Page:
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  • Writer's picturePaul Weston


We have a small number of pictures painted by my wife's grandmother that we framed and hung on the walls of our house.


Sally’s grandmother died at a young age, and we do not know much about her, except that she was the wife of a wealthy banker, was an accomplished artist, and was clearly well travelled as the paintings, delicate watercolours, record her visits to several countries. 


There are pictures of Japan with traditional paper houses, of Venice and Italy.  One painting is of a huge archway, which used to amuse our children when they were young as they were convinced that the black clad woman with a basket on her arm leaning against the panel at the back of the building was a monkey.


Several years ago, we looked at the painting and wondered what it depicted.  The arch looked Moorish, so we searched online and realised that it was somewhere in the Alhambra, the Moorish palace and fortress complex in Granada, the last part of Spain to be held by the Moors.


Last week went by ferry to Santander, and had a leisurely trip south to the boat in Almerimar, in Andalucia.  We spent the fourth night of our trip in Granada, and in the morning visited the Alhambra - Arabic for the Red Fort.  The Alhambra is huge, spectacularly beautiful, with astonishing Moorish architecture and gardens which make much use of pools and fountains.

We walked around, looking closely at each arch, and showing the Alhambra staff Sally’s grandmother’s painting.  Eventually, one of the employees recognised the arch in the painting, pointed, and there it was, only 50 yards away.  We had thought that we might have trouble definitely identifying the arch - but there was no doubt - this was what Sally’s grandmother had painted 100 years ago.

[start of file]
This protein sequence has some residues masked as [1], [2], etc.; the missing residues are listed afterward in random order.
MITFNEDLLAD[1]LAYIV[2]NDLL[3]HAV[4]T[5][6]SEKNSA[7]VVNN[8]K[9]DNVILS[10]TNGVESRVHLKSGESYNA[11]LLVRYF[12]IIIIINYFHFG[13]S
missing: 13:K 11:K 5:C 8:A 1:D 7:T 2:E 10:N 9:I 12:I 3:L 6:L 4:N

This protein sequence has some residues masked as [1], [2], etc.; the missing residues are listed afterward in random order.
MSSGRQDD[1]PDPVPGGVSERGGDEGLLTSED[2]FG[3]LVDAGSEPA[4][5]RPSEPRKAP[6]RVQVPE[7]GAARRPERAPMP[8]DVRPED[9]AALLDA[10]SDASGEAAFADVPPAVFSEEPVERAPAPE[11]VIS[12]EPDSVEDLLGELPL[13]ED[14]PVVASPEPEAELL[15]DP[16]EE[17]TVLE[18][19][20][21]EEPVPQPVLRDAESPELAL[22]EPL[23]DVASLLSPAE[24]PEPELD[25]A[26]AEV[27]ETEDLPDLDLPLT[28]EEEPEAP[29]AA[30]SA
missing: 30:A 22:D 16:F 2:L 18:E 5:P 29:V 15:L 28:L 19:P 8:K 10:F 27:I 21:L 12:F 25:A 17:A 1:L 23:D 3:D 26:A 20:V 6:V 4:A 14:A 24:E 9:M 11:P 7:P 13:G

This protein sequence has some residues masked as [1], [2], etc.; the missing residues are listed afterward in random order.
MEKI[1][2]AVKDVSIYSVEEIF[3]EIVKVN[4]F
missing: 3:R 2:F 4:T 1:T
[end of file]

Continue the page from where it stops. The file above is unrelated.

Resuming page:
Though the tiles are a little less blue than in the picture, the vegetation has been cut back, the wooden panel at the back of the gatehouse is varnished wood, not green, and sadly, there is no black clad woman with a basket on her arm leaning against the rear wall of the gatehouse, it is the same arch, little changed in 100 years.  I think it is almost certain that Sally’s grandmother sat with her easel before the arch (something that would probably be impossible now with the today’s visitor numbers) as the painting is so detailed. 

100 years – not a very long time by the standards of the Alhambra, but a long time in a family, and it is interesting to speculate on the artist’s experience of Spain.  Sally's grandmother clearly had the money, leisure and education to not only paint evocative pictures, but the insight required to choose interesting subjects. What was her world like? The First World War had been over for some time, but it had been a cataclysmic event, touching the lives of almost everyone, and the old world order had been completely overthrown.  Spain, though neutral in the War, was riven by divisions, and ruled by military decree.  Poverty was widespread, and the Church was omnipotent.


How did she travel to Granada?  She could have gone overland from the north, as we did, though it is almost certain that she would have gone by rail.  Perhaps she went by steamer to a port on the Mediterranean cost, Malaga or Almeria.  Where did she stay?  The Alhambra had been “discovered” by the English many years before, and it was a recognised attraction, and there must have been hotels dedicated to serving these tourists.  Did her husband have business in Spain?  There were several British enterprises in Andalucia, including the splendidly named Great Southern of Spain Railway Company.


We will never know the answers to these questions, but our visit to the astonishing Alhambra was enhanced by the knowledge that our children’s great grandmother had spent time there, and had made a unique record of her visit.










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